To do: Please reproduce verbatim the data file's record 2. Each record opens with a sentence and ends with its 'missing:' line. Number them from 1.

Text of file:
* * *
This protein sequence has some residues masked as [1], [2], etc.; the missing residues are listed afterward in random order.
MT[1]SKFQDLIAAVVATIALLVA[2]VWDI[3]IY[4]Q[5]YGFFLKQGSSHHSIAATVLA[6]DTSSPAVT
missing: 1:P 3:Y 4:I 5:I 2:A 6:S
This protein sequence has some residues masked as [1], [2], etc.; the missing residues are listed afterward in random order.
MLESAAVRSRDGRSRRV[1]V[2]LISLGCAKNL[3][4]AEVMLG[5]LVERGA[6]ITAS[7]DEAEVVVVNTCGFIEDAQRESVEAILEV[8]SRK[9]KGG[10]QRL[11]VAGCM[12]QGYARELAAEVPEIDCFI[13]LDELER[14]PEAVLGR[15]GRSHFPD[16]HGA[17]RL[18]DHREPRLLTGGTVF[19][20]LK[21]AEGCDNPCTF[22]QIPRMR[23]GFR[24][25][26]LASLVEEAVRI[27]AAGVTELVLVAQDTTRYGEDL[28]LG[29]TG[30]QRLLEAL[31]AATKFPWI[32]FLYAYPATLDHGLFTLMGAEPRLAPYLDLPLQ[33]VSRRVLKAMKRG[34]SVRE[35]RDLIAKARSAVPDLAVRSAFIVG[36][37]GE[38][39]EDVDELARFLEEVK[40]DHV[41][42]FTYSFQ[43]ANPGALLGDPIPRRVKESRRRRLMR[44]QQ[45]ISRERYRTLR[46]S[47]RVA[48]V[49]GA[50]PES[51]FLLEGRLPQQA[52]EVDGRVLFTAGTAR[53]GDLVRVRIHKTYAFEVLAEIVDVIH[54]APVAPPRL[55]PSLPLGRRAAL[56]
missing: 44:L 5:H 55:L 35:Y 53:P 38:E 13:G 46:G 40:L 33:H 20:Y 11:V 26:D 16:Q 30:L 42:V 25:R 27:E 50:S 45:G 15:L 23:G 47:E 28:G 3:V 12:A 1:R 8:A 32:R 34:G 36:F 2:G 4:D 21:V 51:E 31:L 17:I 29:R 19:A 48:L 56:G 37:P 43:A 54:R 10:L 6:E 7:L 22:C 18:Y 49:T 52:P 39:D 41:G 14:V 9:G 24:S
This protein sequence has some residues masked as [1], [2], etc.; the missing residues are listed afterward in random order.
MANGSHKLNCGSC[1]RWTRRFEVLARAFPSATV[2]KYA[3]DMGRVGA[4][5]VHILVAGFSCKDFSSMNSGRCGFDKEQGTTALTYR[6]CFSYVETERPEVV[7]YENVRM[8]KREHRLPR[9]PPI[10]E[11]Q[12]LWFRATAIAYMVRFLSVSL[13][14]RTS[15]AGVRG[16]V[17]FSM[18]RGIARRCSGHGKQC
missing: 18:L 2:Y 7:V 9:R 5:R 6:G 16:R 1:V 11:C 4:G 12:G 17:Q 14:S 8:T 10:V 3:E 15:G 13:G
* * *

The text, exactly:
This protein sequence has some residues masked as [1], [2], etc.; the missing residues are listed afterward in random order.
MLESAAVRSRDGRSRRV[1]V[2]LISLGCAKNL[3][4]AEVMLG[5]LVERGA[6]ITAS[7]DEAEVVVVNTCGFIEDAQRESVEAILEV[8]SRK[9]KGG[10]QRL[11]VAGCM[12]QGYARELAAEVPEIDCFI[13]LDELER[14]PEAVLGR[15]GRSHFPD[16]HGA[17]RL[18]DHREPRLLTGGTVF[19][20]LK[21]AEGCDNPCTF[22]QIPRMR[23]GFR[24][25][26]LASLVEEAVRI[27]AAGVTELVLVAQDTTRYGEDL[28]LG[29]TG[30]QRLLEAL[31]AATKFPWI[32]FLYAYPATLDHGLFTLMGAEPRLAPYLDLPLQ[33]VSRRVLKAMKRG[34]SVRE[35]RDLIAKARSAVPDLAVRSAFIVG[36][37]GE[38][39]EDVDELARFLEEVK[40]DHV[41][42]FTYSFQ[43]ANPGALLGDPIPRRVKESRRRRLMR[44]QQ[45]ISRERYRTLR[46]S[47]RVA[48]V[49]GA[50]PES[51]FLLEGRLPQQA[52]EVDGRVLFTAGTAR[53]GDLVRVRIHKTYAFEVLAEIVDVIH[54]APVAPPRL[55]PSLPLGRRAAL[56]
missing: 44:L 5:H 55:L 35:Y 53:P 38:E 13:G 46:G 40:L 33:H 20:Y 11:V 26:D 16:Q 30:L 42:V 25:R 27:E 50:S 45:G 15:L 23:G 47:E 28:G 3:V 12:A 1:R 8:A 32:R 34:G 36:F 2:G 4:D 21:V 51:E 31:L 17:I 29:R 19:A 48:L 56:G 37:P 43:A 54:R 10:L 6:E 7:L 22:C 18:Y 49:T 52:P 39:D 41:G 14:V 9:G 24:S